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21. Y X, Lu Z, Zhang T, et al. The influence of the external Qi of an Qigong on the radioactive decay rate of 241 Am.[translated] http:// www.interlog.com/~yuan/yan241.html originally published in Ziran Zazhi (Nature Journal) [Chinese]. Vol.11, 809- 812, 1988. 22. Y X, Li S, Liu C, et al. The observation of effect of the external an Qi of Qigong on synthetic gas system. [translated] http:// www.interlog.com/~yuan/yanbro.html originally published in Ziran Zazhi (Nature Journal) [Chinese]. Vol.11, 650- 652, 1988. 23. Y X, Lu Z, Y S, Li S. Measurement of the effects of the external an an Qi on the polarization plane of a linearly polarized laser beam. [translated] http://www.interlog.com/~yuan/yanbro.html originally published in Ziran Zazhi (Nature Journal) [Chinese]. Vol.11, 653- 655, 1988. 24. Li S, Meng G, Sun MY, et al. An experimental study on ultra-long distance (2,000 km) effects of the external Qi of Qigong on the molecular structure of matter. [translated] http://www.interlog.com/ ~yuan/yanmol.html originally published in Ziran Zazhi (Nature Journal) [Chinese]. Vol.11, 770- 775, 1988. 25. Lu Z, Zhu R, Ren G, Hu J. The external Qi experiments from the United States to Beijing, China. [translated]. http://www.interlog.com/ ~yuan/yanus.html originally published in Zhongguo Qigong (China Qigong) [Chinese]. Vol.1, 4- 6, 1993. 26. Pearl WS, Leo P Tsang WO. Use of Chinese therapies among , Chinese Patients seeking emergency department care. Annals of Emergency Medicine. 26:6, 735-738, 1995. 27. Sancier KM. Medical applications of Qigong. Alternative Therapies. 2(1): 40- 46, 1996. 28. Tsai TJ, Lai JS, Lee SH, et al. Breathing-coordinated exercise improves the quality of life in hemodialysis patients. Journal of the American Society of Nephrology. 6(5): 1392-1400, 1995. 29. Seto A, Kusaka C, Nakazato S, et al. Detection of extraordinary large bio- magnetic field strength from human hand during external Qi emission. Acupuncture & Electro-Therapeutics Res. Int. J. Vol. 17: 75-94, 1992. 30. Y X, Li S, Yu J, LI B, Lu Z. Laser Raman observation on tap an water, saline, glucose and medemycine solutions under the influence of the external Qi of Qigong. [translated] http://www.interlog.com/~yuan/ yanwat.html originally published in Ziran Zazhi (Nature Journal) [Chinese]. Vol.11, 567- 571, 1988. 31. Takeshige C, Sato M. Comparison of pain relief mechanisms between needling to the muscle, static magnetic field, external Qigong and needling to the acupuncture point. Acupuncture & ElectroTherapeutics Res. Int. J.Vol21, 119-131, 1996. 32. 300 Questions on Qigong Exercises. Lin Housheng, Luo Peiyu. Guangdong Science and technology Press, Guangzhou, China. P .392. 33. Lim R, Lin KM. Cultural formulation of psychiatric diagnosis- Case No.3, Psychosis following Qi-Gong in a Chinese Immigrant. Culture, Medicine and Psychiatry. 20: 369-378, 1996. 34. Shan HH, Y HQ, Xu SH, et al. Clinical phenomenology of an mental disorders caused by Qi Gong exercise. Chinese Medical Journal. 102(6): 445-8, 1989 Jun. 35. Xu SH. Psychophysiological reactions associated with Qigong therapy. Chinese Medical Journal. 107(3): 230-233, 1994. Qigong Therapy and TCM Oriental Medicine of the 21st Century Michael Winn, Past President, NQA Medicine in the west is undergoing a sea change, as millions of people begin to explore energetic based approaches to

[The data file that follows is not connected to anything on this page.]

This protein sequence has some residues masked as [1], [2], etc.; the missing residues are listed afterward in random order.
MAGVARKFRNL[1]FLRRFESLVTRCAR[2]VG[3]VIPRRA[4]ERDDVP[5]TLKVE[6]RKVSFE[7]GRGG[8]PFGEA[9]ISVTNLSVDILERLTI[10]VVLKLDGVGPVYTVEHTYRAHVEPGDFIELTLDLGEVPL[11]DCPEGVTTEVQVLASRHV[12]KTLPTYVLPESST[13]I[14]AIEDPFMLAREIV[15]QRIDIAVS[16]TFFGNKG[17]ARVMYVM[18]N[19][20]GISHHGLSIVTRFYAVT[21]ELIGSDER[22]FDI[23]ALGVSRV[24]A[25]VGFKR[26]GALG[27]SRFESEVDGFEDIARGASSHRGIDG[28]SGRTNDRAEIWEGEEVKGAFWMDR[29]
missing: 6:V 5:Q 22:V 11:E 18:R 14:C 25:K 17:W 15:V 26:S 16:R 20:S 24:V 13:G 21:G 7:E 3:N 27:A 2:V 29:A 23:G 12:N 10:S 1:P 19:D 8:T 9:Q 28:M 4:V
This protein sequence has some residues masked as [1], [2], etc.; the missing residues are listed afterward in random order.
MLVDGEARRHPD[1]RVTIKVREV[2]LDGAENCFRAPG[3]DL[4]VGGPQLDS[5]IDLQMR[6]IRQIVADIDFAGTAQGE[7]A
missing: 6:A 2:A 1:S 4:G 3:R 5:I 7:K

healing. Acupuncture has been in the vanguard of this revolution, but acupuncture itself is about to undergo “a second revolution” of its own as it begins to integrate the wave of powerful qigong healing technologies that are rapidly becoming understood and used in the west. The practice of qigong is essentially oriental medicine without needles. The qigong craze is spreading like wildfire in the west because it is easy to learn, easy to do, and produces fast results, whether you need healing or are just a bliss junkie. It may be the greatest blessing ever for Oriental Medicine. If tens of millions of Americans graduate from jogging and muscle-building to the more subtle practice of qigong, they will become educated about qi flow. That means millions of more people who will feel comfortable seeing an acupuncturist / herbalist to diagnose and help balance their qi. This is the real grassroots foundation of the revolution in energy medicine occuring in the west today.